3. compile Xen-3.1.0 source, making sure that you build two kernels instead of a common one. In other words, build linux-2.6-xen0 and linux-2.6.xenU instead of linux-2.6-xen. This can be done by passing trivial argument(s) to the make at cmdline, viz. make world KERNELS=”linux-2.6-xen0 linux-2.6-xenU”.Kindly note that in case of confusion, exact help can be found in the README file found in the xen-3.1.0-src directory.
4. Also if machine is going to use more than 4GB of physical RAM on the machine,please make sure that you compile a PAE enabled Xen. This can also be done by passing trivial argument(s) to the make at cmdline, viz. add XEN_TARGET_X86_PAE=y to the make commandline given as example in 3 above. Please make note that PAE enabled xen is required only when you are building a 32-bit Xen hypervisor, else there is no need of passing this argument for 64-bit xen.
5. After compilation 3 main files worth taking note of , viz linux-2.6.18-xen0 , linux-2.6.18-xenU and xen-3.1.0.gz.
- xen-3.1.0.gz is the main Xen hypervisor binary.
- linux-2.6.18-xen0 is the domain0 kernel a.k.a the host kernel.
- linux-2.6.18-xenU is the domainU kernel a.k.a the guest kernel.
6. We can ignore the domainU kernel for this howto.
7. Remove the xen-3.1.0 hypervisor installed by the synaptic due to step 2 and install the built ELF binaries using make at cmdline.
8. make an initrd image for the domain0 kernel using mkinitramfs. Please don not use mkinitrd to avoid any surprises.
9. Delete the entries made by the xen-ioemu-3.1 package installed in 2 above in menu.lst.
10. Make a new entry in the /boot/grub/menu.lst for just now installed Xen-3.1 as per required.Same can be done using $update-grub , but for now we have been doing everything with hand. Please make sure that you make the entry after the line “Other Operating Systems” in menu.lst, so that update-grub does not create lots of stale entries on its own later. This will make the initial grub screen look uncluttered and clean too.
10. Make the default booting entry in menu.lst to be the Xen-3.1 and not the stock Ubuntu kernel.
11. Reboot and chances are booting kernel will crash or hang.
12. If this is the case reboot into the original Ubuntu kernel from boot up grub menu.
13. The main reason(s) for boot failure -
- sata disk drive’s module was not built in the xen by default.
- root filesystem type was not built statically into the kernel.
- Or in the unluckiest of the cases we have a bleeding edge hardware which is not supported by 2.6.18 linux kernel.[There is a non-trivial solution to that too, which we can ignore for this, more on this later.]
- There can be other reasons also, which can be safely ignore as of now.
14. To solve the problem stated in 13 above, kernel recompilation is required. Kernel to be compiled is domain0 kernel with the SATA controller module/component built statically into the kernel and same should be done for the root file system type(viz ext3 mostly). We can ignore recompiling domainU kernel here.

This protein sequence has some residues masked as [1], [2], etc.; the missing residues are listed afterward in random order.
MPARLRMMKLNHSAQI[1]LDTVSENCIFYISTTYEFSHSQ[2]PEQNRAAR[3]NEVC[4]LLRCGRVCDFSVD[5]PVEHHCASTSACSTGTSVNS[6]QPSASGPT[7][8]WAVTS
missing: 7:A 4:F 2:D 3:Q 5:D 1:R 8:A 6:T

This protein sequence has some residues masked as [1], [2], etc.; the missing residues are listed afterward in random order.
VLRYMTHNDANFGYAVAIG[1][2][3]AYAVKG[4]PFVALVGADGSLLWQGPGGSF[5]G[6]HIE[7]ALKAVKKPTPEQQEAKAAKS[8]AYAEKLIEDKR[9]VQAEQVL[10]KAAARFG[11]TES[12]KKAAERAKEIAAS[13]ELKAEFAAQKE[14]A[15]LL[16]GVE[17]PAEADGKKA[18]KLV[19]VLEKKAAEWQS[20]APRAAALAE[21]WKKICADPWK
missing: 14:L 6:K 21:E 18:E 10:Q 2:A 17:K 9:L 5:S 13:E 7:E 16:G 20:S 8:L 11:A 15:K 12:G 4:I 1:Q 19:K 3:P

15. Make sure that driver for NIC(s) is/are compiled too, either statically into the kernel or as a module.
16. Enable and disable anything else in the kernel compilation config menu which may be required for proper functioning of the machine.
18. Build this configured domain0 kernel.
19. Install this configured domain0 kernel./
20. Optionally rebuild the initrd image(step 8).
21. IMPORTANT : Please do $ sudo mv /lib/tls /lib/tls.original .It is very very important to do this, else we may get problems running applications using TLS(thread local storage) libraries.
21. Reboot into xen-3.1.0.
22. Once into newly booted domain0, run xend(Xen Daemon) if it is not running.
23. Create two partitions using fdisk/sfdisk/cfdisk/gparted .[A reboot may be required to re read the new partition table].
23. Modify the configuration file(s) to boot from Fedora’s ISO image.Also make the parition on which domainU is required to be visible to HVM domainU. This can be done using configuration files.
24. Once configuration files are tailored as per needs, run the HVM domain(Fedora 8 domain here) using xm tool.e.g xm create f8.hvm .
25. check the status with xm list. A ‘r’ denotes running, ‘b’ blocked, ‘p’ paused etc.['r' state is of importance here].
26. connect to the Fedora installation using vncviewer 127.0.0.1 .
27. A vnc window will pop up, and Fedora installation on the disk parition can be completed as usual.
28. After completion poweroff the Fedora 8 domainU using xm.i.e xm shutdown f8(name of the domainU).
29. Modify the configuration file to not use the iso image but to boot from the physical partition, where fedora8 is installed now.
30. Start the f8 domainU using xm .
31. Connect to it using vncviewer as shown in 26.
32. Boot into installed fedora8 image and have fun.
claws-mail is certainly worth looking if you do not want to wander in frenzy of procmail, fetchmail, ssmtp and mutt.
Pretty lightweight, fast and nice support for a *lot* of features. Plugins are really good stuff. Gives a lot of flexibility. Freedom from HTML disease is soothing.